The owner of a residential building applied to Arrondissement de Ville-Marie for a permit authorizing the replacement of the thirty-nine (39) windows of her building.

In her request, she planned to replace the fourteen (14) third floor windows by architectural windows composed of a single sash window topped by an arc shaped transom (small independent window): for this project, the same window openings would be kept as well as the same arc shape.

For patrimony preservation purposes, the Borough generally requires that replacement windows reproduce the “characteristics of origin”. On the basis of this principle, the Borough’s architect had concluded that the third floor windows should be replaced by single sash windows without a transom.

The planning advisory committee issued a favourable conclusion towards the project, but with the condition that the third floor windows be replaced by the type of windows suggested by the Borough’s architect.

This requirement would have increased the cost of the project to approximately $97 000 in comparison to $50 000, for the project submitted by the owner.

The owner argued that there are many windows with transoms in her neighbourhood, including on historical buildings, and in Old Montréal. She did not understand, therefore, why her project had been refused.

In this specific file, the Borough had determined the original shape and appearance of the building’s windows based on a drawing published in La Presse, in 1906, which presented the original design of the proposed façade of this building. In reality, however, the building was not built exactly according to this design. The Borough also produced pictures of buildings with arched windows without a transom, on its territory.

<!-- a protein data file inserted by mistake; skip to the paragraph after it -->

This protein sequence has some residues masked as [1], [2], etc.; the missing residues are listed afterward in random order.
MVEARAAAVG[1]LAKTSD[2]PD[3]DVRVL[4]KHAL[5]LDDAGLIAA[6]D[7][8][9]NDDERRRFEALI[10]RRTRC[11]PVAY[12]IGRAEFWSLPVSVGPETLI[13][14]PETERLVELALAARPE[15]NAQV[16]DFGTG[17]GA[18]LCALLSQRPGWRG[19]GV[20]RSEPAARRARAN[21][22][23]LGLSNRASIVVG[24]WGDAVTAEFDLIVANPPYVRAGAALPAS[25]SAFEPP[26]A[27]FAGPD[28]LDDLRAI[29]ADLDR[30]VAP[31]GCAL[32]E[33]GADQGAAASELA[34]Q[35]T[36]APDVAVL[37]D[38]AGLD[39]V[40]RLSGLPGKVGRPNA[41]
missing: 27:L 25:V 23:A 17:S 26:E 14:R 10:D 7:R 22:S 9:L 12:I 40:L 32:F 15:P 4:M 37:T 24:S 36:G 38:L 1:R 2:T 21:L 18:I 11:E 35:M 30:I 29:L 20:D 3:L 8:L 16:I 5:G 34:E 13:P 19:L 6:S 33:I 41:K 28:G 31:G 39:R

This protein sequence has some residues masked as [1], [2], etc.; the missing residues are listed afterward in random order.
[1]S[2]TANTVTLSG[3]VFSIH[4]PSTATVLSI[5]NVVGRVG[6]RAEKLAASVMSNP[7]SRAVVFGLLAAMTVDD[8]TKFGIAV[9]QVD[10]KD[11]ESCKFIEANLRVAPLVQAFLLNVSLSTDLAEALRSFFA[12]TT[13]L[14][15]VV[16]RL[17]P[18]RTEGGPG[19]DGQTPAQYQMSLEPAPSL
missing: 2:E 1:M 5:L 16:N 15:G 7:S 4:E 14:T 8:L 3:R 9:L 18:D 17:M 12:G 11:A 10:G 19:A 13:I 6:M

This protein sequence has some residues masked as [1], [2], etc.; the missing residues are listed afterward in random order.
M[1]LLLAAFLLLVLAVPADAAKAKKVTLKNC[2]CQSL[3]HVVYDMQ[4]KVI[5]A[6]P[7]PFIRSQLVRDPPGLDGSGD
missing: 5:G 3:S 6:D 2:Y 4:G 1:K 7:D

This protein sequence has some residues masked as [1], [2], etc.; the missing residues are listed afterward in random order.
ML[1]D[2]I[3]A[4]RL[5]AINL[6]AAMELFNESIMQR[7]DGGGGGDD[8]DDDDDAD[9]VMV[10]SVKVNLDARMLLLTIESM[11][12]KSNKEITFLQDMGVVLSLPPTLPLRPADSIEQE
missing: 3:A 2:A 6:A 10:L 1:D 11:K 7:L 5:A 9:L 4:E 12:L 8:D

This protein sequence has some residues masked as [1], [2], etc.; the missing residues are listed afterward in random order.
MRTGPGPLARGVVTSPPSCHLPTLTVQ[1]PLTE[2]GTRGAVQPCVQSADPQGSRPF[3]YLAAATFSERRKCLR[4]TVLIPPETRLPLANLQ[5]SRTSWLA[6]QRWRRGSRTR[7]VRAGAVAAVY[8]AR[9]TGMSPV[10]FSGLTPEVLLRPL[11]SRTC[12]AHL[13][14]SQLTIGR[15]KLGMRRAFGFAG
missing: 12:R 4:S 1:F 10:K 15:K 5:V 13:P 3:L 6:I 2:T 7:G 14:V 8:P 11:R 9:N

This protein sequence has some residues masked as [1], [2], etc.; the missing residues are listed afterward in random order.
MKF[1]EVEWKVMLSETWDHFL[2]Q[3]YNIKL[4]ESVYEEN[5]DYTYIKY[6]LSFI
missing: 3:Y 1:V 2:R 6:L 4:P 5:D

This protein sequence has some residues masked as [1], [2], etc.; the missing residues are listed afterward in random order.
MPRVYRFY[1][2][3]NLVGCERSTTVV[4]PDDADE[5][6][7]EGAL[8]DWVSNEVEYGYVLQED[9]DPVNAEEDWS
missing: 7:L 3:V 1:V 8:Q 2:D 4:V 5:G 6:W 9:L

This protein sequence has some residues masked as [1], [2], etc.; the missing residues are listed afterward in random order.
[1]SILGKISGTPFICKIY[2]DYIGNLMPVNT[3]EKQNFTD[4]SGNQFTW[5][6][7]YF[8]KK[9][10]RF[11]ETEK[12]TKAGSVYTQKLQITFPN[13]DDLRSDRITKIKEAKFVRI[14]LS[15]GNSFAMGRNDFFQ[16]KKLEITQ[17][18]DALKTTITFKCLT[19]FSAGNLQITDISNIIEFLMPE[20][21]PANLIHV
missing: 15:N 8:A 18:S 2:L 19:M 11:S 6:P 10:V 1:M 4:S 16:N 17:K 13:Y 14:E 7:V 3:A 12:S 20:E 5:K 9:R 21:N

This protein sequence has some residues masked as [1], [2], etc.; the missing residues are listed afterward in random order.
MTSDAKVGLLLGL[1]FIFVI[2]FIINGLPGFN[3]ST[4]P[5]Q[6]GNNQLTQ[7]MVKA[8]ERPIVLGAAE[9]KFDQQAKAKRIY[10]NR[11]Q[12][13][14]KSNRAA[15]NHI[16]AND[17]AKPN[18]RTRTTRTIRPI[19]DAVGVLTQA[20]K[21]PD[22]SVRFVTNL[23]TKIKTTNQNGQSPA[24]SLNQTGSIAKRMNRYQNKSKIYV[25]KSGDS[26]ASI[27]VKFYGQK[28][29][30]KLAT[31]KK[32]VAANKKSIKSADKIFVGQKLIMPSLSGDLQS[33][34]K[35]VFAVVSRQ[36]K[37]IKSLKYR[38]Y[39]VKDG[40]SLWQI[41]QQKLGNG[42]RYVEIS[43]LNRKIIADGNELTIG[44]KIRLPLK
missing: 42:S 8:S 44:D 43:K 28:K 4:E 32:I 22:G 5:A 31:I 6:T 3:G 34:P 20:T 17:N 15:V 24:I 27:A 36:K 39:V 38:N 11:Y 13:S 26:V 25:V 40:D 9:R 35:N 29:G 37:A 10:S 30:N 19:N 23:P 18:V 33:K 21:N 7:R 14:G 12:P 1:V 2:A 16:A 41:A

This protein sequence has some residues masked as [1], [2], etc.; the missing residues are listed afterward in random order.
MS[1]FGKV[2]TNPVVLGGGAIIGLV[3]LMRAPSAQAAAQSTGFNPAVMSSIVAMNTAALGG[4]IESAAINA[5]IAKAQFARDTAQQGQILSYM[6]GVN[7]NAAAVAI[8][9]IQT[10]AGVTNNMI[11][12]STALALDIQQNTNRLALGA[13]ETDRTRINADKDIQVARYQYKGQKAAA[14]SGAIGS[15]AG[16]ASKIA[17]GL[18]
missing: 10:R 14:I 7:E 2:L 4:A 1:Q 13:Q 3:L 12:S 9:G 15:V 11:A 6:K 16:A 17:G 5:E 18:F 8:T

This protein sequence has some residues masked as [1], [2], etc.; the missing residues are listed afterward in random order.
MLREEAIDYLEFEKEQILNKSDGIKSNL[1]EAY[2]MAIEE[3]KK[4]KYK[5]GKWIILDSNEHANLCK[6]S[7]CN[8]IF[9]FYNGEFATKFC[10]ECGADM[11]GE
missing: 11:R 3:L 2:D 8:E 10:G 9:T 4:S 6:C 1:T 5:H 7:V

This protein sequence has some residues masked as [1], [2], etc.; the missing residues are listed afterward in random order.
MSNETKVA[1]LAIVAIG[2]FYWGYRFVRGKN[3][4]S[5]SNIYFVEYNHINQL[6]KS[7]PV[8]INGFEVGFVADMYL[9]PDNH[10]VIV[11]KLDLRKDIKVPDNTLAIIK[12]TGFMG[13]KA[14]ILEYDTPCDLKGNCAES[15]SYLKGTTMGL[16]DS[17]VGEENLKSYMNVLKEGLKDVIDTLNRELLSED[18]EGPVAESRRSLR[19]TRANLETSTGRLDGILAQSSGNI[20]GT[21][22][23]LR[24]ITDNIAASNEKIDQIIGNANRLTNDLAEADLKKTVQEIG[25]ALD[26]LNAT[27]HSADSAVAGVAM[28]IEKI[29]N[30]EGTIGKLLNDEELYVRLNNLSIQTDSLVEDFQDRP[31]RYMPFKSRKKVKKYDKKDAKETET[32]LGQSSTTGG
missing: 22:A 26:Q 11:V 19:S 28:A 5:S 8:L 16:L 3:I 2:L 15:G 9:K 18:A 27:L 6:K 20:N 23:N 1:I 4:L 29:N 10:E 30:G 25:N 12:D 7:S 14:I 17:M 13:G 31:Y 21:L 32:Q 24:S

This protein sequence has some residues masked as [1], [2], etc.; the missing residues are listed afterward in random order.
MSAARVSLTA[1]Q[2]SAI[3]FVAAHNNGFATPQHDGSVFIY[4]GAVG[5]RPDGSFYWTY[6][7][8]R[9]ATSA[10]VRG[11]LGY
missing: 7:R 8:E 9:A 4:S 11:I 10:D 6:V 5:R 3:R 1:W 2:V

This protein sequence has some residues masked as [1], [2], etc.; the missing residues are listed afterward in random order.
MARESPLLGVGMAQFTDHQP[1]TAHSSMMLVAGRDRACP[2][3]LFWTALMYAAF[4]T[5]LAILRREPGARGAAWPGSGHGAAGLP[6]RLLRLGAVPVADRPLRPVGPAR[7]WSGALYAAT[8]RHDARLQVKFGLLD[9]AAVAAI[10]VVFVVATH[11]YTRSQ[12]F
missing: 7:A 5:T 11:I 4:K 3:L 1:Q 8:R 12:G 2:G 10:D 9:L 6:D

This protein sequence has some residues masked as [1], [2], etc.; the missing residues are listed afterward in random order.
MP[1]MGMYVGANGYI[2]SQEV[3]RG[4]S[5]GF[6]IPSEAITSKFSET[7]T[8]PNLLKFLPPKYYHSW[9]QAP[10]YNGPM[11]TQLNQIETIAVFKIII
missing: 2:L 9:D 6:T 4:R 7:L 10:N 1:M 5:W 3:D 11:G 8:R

On the other hand, our office identified several buildings whose windows had arc shaped transoms on the Borough’s territory; we also found, in another area of Montréal, a building from the same architect with windows surmounted by a transom.

The Ombudsman de Montréal is very supportive of the City’s efforts to preserve the built patrimony. However, in the present file, there was no clear evidence that the windows required by the Borough’s architect corresponded to the building’s original windows. The major financial impact of this requirement was also taken into consideration.

After discussions with the Borough, the permit was issued on the basis of the plans submitted by the owner. This file was officially resolved in early 2014, when we obtained the final confirmation from the Borough, but all the investigative work was done in 2013.

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